Figure 3.

Temperature-composition (T-X) sections at constant pressure modified from Longhi [2005] (reprinted with permission from Elsevier): (a) 34.5 bars, (b) 20.7 bars, (c) 6.9 bars, and (d) 1.0 bar. Published solubility data (open circles) are from Song and Kobayashi [1987]; open circles indicate data from the CO2 system [Angus et al., 1976]. Note logarithmic scale on the composition axis. A mole fraction of 0.00001 H2O is assumed to be “pure” CO2. Dashed curve illustrates the ideal mixing approximation for the composition of gas coexisting with ice. Depths in Figures 3a and 3b are approximate regolith depths in meters based upon a surface density of 2600 kg m−3 that increases linearly to 3000 kg m−3 at 10 km depth. Shaded areas labeled Treg in Figures 3a and 3b are temperatures given by thermal profile in Figure 2a. Cloudless and cloudy greenhouse conditions in Figure 3d are from Pollack et al. [1987] and Mischna et al. [2000], respectively.

[12] The topologies of the sections change as various invariant points are crossed. At pressures <74 bars the gas-liquid azeotrope (the binary loop with a minimum) develops in CO2-rich fluids. At pressure ∼6.9 bars the azeotrope disappears and a gas + ice field, relevant to the surface of Mars, becomes extensive; but unfortunately there are no more data at lower pressure for this assemblage. At 6.9 bars (Figure 3c) an estimate of the composition of CO2-rich gas in equilibrium with ice is shown as a broken curve. This estimate is based on the Lewis and Randall Rule for ideal gases

equation image

where pi is the partial pressure of component i, x is mole fraction, and P is total pressure. In the present case pi is calculated from an empirical fit to the ice sublimation data tabulated by Weast et al. [1964],

equation image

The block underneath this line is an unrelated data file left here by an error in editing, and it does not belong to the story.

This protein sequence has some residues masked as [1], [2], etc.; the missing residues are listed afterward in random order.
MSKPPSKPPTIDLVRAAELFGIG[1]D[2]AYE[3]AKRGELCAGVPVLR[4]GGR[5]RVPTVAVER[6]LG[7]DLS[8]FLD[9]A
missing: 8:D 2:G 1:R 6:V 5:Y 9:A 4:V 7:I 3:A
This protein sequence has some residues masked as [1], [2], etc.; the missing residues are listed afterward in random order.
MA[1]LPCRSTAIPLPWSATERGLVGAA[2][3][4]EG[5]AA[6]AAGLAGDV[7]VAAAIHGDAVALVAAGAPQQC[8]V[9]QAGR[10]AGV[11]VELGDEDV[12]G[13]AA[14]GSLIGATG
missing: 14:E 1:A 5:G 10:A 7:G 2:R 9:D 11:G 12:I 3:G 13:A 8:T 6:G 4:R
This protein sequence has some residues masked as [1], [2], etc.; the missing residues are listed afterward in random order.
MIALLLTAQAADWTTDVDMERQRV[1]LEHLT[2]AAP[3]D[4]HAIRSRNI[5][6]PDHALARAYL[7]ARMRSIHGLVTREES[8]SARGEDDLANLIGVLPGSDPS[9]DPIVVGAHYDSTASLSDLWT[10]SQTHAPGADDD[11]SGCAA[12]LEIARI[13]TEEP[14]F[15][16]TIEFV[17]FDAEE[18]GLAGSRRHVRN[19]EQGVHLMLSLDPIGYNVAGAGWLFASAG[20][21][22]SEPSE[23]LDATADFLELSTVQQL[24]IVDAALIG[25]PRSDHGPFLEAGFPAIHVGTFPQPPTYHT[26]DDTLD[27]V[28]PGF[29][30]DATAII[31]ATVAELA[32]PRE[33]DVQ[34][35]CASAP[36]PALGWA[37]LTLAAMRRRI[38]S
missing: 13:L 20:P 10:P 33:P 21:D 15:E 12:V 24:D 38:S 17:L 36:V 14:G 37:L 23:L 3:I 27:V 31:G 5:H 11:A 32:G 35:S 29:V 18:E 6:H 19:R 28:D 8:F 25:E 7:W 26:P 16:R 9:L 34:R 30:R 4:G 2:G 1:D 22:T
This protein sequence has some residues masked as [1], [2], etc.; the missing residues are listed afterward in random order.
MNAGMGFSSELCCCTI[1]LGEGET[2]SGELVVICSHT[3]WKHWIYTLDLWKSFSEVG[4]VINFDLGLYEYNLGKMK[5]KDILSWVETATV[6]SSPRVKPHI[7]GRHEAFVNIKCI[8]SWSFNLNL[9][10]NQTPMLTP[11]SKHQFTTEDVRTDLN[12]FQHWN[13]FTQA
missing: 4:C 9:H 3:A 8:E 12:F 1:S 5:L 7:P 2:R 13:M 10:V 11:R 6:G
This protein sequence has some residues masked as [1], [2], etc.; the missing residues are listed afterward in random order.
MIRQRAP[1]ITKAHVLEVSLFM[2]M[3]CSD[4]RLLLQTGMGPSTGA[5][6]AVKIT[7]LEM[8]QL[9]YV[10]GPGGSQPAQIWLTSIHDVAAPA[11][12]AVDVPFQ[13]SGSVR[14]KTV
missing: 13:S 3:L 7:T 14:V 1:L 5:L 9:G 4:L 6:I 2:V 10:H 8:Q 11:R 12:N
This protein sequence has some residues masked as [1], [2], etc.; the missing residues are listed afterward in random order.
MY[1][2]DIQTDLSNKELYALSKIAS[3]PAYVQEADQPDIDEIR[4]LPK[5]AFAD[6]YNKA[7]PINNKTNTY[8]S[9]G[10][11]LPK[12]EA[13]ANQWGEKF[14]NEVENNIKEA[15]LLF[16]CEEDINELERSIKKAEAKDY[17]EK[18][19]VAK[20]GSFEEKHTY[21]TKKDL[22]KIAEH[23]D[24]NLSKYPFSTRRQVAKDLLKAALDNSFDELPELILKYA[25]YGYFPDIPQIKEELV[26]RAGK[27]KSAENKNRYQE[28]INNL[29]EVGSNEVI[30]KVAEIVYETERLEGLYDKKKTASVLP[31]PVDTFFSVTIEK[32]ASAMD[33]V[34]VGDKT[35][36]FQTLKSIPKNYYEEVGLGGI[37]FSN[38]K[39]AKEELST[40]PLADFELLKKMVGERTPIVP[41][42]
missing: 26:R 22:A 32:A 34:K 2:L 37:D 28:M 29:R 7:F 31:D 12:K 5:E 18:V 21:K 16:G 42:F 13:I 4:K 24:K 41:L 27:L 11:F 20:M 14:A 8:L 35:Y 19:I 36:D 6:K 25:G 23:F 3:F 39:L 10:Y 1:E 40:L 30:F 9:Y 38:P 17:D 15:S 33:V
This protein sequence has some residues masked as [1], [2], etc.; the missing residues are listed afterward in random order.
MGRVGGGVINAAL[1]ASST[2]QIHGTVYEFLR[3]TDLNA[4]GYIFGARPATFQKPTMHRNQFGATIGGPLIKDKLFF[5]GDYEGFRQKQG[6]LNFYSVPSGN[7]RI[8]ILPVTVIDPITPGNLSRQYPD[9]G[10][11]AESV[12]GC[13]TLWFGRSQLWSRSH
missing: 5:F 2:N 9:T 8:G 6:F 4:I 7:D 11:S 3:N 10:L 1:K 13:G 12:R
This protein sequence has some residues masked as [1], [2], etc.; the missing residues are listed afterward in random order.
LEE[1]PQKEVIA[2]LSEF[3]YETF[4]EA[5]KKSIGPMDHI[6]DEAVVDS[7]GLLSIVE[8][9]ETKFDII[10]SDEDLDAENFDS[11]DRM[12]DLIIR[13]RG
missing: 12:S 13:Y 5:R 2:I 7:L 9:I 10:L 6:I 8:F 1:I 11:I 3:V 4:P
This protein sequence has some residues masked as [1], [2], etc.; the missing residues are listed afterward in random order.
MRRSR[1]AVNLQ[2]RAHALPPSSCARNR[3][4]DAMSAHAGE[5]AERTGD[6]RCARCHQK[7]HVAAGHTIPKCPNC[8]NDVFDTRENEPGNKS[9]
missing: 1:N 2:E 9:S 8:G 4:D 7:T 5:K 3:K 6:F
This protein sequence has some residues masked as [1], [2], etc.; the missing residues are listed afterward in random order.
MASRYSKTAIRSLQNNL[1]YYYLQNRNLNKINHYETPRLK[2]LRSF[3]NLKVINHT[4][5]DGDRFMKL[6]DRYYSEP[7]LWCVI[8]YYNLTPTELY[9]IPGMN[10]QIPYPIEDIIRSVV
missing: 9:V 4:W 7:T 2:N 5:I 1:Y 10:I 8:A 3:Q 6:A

where T is temperature in Kelvins. Xi is then calculated from equation (1). At temperatures where ice is stable, the agreement between the experimental and calculated solubility (mole fraction of H2O in CO2 gas in equilibrium with ice) is excellent. At lower temperatures (i.e., below ∼260 K), the metastable extension of the gas + ice field is constrained to lie within the gas + hydrate field. Although the exact slope of the limb of the gas + ice two-phase field is not known, it is clear that the limit of the gas + ice two-phase field must be steeper than the ideal gas approximation and thus the difference between the ideal gas approximation and the real composition of gas in equilibrium with ice widens with decreasing temperature and may be as much as an order of magnitude at temperatures typical of the Martian surface (∼220 K). Similar disparities also apply to the composition of gas coexisting with clathrate — the ideal gas approximation of this solubility limit must lie to the low-H2O side of the ideal gas/ice curve. Nonideal mixing of CO2 and H2O in the gas phase is, of course, to be expected because of the presence of the CO2-rich critical point at 304 K [Wendland et al., 1999] and the coexistence of two CO2-rich fluids at lower pressures.